Policy is important. Even though we must update our training annually to stay abreast of new vehicle technology, many times collisisons are between vehicles of different eras of manufacturer, which results in different hazards. Often upon arrivial you will find self-extricated occupants going back inside vehicles for registration and insurance information, or police doing the same. Dual-stage air bags may be present. There are a variety of hazards that must be addressed. Vehicle stability simultaneous with keeping those outside the vehicle out, and back. Shutting down/de-energizing. Slowing / containing leaks. All are important. But we also need to remember the police have an investigation to do. A good understanding of what they need may help with an otherwise heistant police department.

Addressing fire hazards are obvious, as is extrication. But another way a trained fire department (that is seperate from the local EMS provider) can be valuable, and therefore justifiably dispatched is to help with patient care. Cervical-spinal immobolization, splinting, and other pateint care needs require several hands, especially with multiple patients. One trauma victim can easily require four skilled members to properly and efficiently package an injured person.

I have seen fire departments that want to be dispatched for vehcile crashes, yet have very little training or equipment to actually be of help. Are your department members willing to get the training, or do they feel that patient care "aint their job"? To be a valuable life-saving entity means that you have training and ability to help someone survive serious injury, and not just those "fire-oriented" calls.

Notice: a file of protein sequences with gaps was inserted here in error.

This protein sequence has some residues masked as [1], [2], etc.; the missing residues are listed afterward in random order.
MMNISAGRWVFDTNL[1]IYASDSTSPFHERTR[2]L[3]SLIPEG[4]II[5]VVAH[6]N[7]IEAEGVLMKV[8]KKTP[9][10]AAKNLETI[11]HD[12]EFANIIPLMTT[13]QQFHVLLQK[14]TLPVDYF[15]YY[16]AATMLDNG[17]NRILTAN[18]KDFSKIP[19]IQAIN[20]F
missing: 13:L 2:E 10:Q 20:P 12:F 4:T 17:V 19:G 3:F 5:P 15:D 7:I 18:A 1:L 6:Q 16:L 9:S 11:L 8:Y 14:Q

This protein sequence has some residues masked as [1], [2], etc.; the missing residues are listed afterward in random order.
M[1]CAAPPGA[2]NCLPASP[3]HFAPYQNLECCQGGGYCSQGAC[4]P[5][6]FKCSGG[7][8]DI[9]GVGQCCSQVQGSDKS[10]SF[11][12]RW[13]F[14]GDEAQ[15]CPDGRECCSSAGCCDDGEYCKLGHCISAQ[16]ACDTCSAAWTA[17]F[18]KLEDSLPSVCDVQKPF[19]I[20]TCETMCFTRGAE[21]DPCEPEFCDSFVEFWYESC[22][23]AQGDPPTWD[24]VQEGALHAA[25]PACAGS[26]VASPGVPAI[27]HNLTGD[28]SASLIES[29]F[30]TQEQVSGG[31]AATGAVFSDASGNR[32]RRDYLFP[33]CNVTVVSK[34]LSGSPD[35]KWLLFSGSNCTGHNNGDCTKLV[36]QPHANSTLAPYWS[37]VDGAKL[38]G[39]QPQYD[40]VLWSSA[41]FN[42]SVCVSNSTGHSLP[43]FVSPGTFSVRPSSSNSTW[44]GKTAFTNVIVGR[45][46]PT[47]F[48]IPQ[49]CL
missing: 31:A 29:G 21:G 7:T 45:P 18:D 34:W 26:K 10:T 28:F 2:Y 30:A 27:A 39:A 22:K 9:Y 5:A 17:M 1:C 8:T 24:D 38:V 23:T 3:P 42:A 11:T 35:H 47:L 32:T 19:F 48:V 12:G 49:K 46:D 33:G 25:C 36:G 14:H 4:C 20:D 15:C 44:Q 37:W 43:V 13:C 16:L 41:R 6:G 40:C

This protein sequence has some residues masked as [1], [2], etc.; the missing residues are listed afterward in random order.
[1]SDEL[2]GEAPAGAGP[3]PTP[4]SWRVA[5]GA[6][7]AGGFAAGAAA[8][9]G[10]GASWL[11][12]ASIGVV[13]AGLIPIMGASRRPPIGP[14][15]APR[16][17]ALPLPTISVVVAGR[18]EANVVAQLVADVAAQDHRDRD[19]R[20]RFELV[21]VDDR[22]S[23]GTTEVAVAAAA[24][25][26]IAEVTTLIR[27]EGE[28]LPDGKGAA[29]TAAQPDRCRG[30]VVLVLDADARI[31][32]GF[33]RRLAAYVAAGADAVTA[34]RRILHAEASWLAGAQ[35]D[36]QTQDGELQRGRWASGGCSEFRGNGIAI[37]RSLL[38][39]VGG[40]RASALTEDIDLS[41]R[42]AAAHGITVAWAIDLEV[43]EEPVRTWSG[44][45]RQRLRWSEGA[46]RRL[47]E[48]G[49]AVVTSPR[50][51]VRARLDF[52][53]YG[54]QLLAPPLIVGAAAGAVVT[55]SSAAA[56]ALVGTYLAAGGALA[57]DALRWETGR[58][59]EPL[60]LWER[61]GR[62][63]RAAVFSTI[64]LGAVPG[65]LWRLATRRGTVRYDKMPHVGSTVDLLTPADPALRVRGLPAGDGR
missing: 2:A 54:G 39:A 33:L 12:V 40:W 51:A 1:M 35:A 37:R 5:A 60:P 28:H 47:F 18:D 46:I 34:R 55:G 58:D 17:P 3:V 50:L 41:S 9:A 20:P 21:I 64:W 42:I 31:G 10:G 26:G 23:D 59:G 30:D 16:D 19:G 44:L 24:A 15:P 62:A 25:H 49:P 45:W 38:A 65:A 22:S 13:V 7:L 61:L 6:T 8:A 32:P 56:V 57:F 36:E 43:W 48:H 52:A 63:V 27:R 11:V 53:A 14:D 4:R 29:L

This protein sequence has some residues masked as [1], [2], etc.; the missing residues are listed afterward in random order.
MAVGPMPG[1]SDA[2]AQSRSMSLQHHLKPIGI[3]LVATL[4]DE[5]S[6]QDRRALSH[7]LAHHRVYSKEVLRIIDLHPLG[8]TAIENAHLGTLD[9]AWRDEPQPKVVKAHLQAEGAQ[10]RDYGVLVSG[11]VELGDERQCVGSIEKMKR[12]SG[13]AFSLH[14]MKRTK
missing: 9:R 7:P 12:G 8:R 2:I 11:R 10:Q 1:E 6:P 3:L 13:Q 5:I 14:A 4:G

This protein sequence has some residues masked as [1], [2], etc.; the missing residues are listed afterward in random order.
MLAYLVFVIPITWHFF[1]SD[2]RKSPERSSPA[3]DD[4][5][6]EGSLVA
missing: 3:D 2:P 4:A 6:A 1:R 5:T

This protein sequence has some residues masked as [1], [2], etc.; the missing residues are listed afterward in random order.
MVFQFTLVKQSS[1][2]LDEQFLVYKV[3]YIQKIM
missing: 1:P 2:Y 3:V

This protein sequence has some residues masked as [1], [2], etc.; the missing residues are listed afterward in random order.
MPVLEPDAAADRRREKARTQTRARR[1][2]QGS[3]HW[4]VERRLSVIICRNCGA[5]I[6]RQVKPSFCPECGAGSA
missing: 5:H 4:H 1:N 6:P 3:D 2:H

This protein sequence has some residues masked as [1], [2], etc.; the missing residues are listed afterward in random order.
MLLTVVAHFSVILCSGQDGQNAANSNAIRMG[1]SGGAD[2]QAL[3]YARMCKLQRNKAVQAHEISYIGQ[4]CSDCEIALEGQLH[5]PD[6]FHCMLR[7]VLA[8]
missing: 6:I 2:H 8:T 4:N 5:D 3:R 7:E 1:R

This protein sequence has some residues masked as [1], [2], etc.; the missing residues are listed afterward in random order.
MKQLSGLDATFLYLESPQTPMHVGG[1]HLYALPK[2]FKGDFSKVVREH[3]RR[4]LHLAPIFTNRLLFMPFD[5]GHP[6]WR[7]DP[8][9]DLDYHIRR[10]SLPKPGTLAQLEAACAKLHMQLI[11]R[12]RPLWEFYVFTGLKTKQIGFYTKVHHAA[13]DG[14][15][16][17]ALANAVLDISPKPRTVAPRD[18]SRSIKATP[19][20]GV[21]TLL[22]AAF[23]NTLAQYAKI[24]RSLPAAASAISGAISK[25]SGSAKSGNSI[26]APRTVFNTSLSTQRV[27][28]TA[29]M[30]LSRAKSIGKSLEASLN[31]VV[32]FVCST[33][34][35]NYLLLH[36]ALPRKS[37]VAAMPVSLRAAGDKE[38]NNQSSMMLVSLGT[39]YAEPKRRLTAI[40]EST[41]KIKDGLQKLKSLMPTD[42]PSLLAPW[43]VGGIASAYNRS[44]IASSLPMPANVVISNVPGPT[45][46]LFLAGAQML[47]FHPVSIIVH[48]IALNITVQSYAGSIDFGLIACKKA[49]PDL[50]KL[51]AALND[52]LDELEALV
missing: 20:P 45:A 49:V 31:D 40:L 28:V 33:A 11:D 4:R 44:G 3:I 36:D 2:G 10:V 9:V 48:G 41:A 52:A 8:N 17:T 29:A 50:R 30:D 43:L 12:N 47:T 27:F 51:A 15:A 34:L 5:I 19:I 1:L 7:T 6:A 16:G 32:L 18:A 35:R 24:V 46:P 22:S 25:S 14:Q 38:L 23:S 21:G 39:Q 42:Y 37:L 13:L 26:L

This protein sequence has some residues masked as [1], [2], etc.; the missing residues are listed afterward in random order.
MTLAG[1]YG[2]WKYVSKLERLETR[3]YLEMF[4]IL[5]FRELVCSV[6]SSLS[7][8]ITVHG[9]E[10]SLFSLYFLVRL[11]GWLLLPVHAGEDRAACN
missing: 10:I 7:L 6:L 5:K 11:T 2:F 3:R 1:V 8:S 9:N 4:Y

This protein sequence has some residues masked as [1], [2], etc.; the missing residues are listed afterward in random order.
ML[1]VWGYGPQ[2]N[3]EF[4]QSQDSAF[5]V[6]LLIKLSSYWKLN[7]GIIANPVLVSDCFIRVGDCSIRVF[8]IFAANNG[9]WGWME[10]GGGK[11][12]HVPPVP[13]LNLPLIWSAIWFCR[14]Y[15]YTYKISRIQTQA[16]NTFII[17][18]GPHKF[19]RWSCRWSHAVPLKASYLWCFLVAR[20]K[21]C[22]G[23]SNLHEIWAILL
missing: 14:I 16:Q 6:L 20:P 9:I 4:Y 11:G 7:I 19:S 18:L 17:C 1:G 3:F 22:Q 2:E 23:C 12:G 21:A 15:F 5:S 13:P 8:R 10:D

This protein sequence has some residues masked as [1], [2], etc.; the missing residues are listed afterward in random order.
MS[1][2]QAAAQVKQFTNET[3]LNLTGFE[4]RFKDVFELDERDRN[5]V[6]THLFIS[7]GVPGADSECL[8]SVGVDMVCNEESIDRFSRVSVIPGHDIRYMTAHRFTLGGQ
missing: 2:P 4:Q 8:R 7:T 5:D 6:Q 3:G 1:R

You should be dispatched for your capabilities, your  training, and your equipment. Not just becouse you are the fire department and other departments respond to vehicle crashes. Can you make a difference? Or are you just going to be in the way.

Yes our firefighters have BLS training. Yes we have the proper equipment. Yes we have had training on traffic control. And most importantly...we have a big red truck to help protect the scene. And NO, its not just about getting a call. I think I covered all your questions. Thanks for your input.